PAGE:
Unfortunately, very little is known about successful psychopaths. This is because most of the psychological research conducted on psychopathic tendencies has been done on psychopaths who are incarcerated. For instance, Kent Kiehl has done some interesting research using fMRIs to examine the brains of incarcerated psychopaths. His research shows that such individuals suffer from significant impairments that affect their ability to detect emotions in others and to feel emotions themselves.I take issue with the way "prototypic" psychopaths are described here. People have been aware of the existence of sociopaths for millenia, across many cultures. The common conception of the ne'er-do-well violent criminal sociopath has been around for only the past century or so. That sociopaths have survived (and thrived) this long suggests that the sociopaths who are capable of putting the brakes on their dangerous impulses and showing a certain level of self discipline are the prototypical sociopaths, not the ones rotting away in prison.
But what makes a successful psychopath different than an unsuccessful or "prototypic" psychopath? My colleague, Dr. Stephanie Mullins-Sweatt, recently examined this idea in an article just published in the Journal of Research in Personality. Dr. Mullins-Sweatt, along with her coauthors, asked experts in the areas of psychology and law to describe an individual they knew personally who matched the description I gave above regarding a successful psychopath. These experts were then asked to rate this individual on a variety of personality characteristics. From these responses, a clear, consistent description emerged that matched the typical characteristics of a prototypic psychopath in all ways but one: Conscientiousness.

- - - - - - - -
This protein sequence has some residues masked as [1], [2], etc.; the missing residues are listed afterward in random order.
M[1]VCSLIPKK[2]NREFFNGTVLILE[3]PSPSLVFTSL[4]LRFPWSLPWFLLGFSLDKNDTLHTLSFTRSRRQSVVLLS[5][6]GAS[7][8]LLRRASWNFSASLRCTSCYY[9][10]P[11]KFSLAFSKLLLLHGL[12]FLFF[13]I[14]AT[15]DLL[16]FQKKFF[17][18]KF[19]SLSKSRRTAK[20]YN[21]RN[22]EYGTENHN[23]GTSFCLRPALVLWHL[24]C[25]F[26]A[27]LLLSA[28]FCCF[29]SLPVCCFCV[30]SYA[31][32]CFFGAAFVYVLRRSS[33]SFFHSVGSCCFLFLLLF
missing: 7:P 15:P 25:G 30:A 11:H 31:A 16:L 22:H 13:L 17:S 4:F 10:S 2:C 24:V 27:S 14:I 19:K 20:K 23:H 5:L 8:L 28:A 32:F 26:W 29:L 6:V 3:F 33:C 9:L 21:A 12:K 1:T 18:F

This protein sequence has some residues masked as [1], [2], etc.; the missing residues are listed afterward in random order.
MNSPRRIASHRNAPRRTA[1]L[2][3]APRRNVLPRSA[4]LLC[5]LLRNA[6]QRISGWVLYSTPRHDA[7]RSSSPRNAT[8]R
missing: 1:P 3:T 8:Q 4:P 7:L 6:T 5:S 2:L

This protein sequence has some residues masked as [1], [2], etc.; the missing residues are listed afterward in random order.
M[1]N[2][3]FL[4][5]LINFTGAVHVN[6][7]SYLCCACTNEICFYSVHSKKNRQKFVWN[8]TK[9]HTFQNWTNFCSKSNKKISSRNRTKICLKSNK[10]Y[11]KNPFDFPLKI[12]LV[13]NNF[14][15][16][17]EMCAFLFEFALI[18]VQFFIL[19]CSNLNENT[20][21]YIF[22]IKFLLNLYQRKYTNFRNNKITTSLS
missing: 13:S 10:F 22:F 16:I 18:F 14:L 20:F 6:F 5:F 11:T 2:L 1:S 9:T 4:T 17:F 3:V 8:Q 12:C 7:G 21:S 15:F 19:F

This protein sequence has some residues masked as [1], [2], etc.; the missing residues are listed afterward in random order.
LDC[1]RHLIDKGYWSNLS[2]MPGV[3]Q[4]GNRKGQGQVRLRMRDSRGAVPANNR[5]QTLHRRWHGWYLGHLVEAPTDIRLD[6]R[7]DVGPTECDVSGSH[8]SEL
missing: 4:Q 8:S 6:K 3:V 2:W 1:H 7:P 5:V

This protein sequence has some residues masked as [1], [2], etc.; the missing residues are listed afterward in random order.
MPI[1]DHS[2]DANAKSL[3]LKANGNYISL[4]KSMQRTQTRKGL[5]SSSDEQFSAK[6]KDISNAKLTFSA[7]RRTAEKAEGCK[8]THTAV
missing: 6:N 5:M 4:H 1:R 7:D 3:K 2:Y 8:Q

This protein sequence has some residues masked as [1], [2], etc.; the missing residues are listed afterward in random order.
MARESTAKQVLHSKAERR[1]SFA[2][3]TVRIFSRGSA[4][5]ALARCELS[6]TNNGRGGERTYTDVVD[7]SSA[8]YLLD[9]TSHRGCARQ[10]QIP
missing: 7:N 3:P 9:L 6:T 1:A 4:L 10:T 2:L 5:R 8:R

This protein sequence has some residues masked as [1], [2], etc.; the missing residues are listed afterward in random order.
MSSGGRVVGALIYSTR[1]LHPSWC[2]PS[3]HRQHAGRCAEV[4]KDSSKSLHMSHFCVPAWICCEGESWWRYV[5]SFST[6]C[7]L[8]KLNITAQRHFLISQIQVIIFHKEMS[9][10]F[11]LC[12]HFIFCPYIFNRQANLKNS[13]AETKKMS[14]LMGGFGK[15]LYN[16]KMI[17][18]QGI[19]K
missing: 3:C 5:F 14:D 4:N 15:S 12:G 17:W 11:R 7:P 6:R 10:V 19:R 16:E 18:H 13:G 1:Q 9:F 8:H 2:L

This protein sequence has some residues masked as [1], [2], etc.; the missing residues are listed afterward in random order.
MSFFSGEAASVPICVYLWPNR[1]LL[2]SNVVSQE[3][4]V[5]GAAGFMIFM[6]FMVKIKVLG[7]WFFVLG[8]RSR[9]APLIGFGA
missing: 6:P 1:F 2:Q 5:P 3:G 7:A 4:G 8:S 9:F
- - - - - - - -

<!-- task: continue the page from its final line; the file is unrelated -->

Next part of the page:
In the personality literature, conscientiousness refers to the tendency to show self-discipline, the act dutifully, and to aim for achievement. People high in conscientiousness prefer planned, rather than spontaneous, behavior and are able to effectively control and regulate their impulses. Prototypic psychopaths are quite low in this trait, unable to put the brakes on their dangerous impulses and incapable of learning from their mistakes. Given this, it is no surprise that such individuals are often arrested and convicted for their heinous crimes. However, the personality ratings of the successful psychopaths depicted a dishonest, arrogant, exploitative person who nevertheless was able to keep their behavior in check by controlling their destructive impulses and preventing detection.
Tuesday, September 21, 2010
There has been some interesting research on successful sociopaths by, among others, Dr Stephanie Mullins-Sweatt, who gets interviewed by the BBC here. Here findings are summarized and referenced here: